On December 7th, 1941 the Japanese attacked a United States naval base located at Pearl Harbor, Hawaii. In the wake of a devistating attack which left the U.S navy in the Pacific crippled, Americans mourned the loss but were ready to stand up and take action. These actions and other responses would take different forms depending on where individuals where coming from. For the student body of Ursinus College, the following years would be unique both within the nation but also in the history of the college. Some would leave the school early to support the war effort, others would come in: some seeking a civilian education and others in search of training to become naval officers. Regardless of which path students found themselves on, it is clear that December day changed the trajectory of their lives.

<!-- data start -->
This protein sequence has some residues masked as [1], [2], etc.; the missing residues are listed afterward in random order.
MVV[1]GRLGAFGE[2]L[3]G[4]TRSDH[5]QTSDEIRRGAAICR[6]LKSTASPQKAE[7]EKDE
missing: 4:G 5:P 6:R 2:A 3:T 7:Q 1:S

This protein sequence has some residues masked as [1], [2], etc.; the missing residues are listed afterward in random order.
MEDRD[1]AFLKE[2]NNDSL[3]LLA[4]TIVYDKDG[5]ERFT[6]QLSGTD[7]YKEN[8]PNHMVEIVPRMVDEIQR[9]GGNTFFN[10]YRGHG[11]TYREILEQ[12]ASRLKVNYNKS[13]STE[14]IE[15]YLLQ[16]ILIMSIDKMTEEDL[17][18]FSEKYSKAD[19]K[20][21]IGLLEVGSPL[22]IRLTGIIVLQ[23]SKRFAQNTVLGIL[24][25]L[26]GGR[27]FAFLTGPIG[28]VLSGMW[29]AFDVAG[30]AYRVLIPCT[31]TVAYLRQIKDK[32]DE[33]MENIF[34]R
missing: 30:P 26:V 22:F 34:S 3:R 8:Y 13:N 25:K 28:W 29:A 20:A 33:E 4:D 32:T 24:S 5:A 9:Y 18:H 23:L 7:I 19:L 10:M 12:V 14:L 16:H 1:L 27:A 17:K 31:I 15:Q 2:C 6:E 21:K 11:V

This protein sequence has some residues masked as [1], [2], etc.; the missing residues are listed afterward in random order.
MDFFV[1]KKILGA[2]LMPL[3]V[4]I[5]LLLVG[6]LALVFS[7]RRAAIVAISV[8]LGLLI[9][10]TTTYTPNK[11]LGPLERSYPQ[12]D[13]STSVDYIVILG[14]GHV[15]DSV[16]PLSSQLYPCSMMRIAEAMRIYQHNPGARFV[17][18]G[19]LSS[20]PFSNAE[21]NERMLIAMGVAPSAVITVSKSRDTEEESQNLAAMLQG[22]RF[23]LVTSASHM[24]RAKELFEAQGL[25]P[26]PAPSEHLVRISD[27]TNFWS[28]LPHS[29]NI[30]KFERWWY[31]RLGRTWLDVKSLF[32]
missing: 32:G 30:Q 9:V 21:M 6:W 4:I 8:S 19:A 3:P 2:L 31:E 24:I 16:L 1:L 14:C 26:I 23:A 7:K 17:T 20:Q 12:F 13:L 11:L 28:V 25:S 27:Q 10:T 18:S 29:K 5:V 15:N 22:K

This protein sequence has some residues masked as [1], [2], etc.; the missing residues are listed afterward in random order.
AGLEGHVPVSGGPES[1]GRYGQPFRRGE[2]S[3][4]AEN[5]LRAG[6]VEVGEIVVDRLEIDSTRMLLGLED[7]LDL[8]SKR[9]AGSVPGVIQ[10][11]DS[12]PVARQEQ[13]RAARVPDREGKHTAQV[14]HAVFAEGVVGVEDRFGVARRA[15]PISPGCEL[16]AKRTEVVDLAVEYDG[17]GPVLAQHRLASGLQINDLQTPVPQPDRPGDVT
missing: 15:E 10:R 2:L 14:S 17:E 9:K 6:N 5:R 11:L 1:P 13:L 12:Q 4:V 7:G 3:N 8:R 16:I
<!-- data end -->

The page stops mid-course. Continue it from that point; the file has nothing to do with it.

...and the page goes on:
As Evan Snyder, a student at the college on December 7, 1941, later recalled:
"On Monday President Roosevelt delivered his well-remembered "This day shall live in infamy" speech and suddenly our nation was at war, not only with Japan but Germany too. Of course we thought it would all be over in a few months - but it wasn't. Slowly the realization came that our fleet had been dealt a severely crippling blow at Pearl Harbor and the road back to peacetime would be long and painful." (Snyder 13).
- Snyder, Evan. Prior to Pearl Harbor. 1998. In Memorial Dedication and War Year Memories. Ursinus College. 13-14.